Updated on 25 November 2013
The breakthrough in pinning down how the drug functions began with the researchers making genetic mutations to the genes of two enzymes, ACC1 and ACC2, in mice, so they could no longer be controlled. What happened next surprised the researchers: the mice didn't get fat as expected, but associate professor Dr Gregory Steinberg at McMaster University noticed that the mice had fatty livers and a pre-diabetic condition. Then the researchers put the mice on a high fat diet and they became fat, while metformin did not lower the blood sugar levels of the mutant mice.
The findings are expected to now help researchers better directly target the condition that affects over 100 million people around the world, according to published reports. It is also believed that with the mystery of metformin solved, the application of the drug could go beyond just diabetes and potentially be used to treat other medical conditions.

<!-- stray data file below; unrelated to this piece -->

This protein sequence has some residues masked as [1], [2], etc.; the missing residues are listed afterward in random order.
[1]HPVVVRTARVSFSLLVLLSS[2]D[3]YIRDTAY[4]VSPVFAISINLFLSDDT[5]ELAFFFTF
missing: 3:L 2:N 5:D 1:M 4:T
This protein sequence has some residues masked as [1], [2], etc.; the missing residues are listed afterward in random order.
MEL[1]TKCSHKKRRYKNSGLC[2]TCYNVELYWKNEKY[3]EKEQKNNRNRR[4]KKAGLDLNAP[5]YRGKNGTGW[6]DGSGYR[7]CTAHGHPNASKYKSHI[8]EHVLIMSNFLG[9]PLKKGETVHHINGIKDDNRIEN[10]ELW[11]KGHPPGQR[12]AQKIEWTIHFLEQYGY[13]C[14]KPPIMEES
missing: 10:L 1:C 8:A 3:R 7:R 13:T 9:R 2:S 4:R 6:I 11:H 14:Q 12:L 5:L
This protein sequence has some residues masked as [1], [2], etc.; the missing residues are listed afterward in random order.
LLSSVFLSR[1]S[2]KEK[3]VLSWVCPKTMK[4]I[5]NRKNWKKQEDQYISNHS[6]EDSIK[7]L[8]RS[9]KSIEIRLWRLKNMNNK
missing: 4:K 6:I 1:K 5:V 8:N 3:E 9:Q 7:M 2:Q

"AB SCIEX mass spectrometry solutions help researchers explore big questions and conduct breakthrough studies, such as this remarkable type 2 diabetes study," said Mr Rainer Blair, president of AB Sciex. "In order to understand disease at the molecular level, researchers need the sensitive detection and reproducible quantitation provided by AB SCIEX tools. We enable the research community to solve biological mysteries and rethink the possibilities to transform health."
For the research conducted by the Australian and Canadian researchers, the analysis at the molecular level was optimized on AB S ciex instrumentation, including the AB Sciex TripleTOF 5600 and the AB Sciex QTRAP 5500 system. The TripleTOF system, with its high-speed, high-quality MS/MS capabilities, was used for the discovery of key proteins and phosphopeptides. The QTRAP system, with its high sensitivity multiple reaction monitoring (MRM) capabilities, was used for quantitation of metabolites, including nucleotides and malonyl-CoA.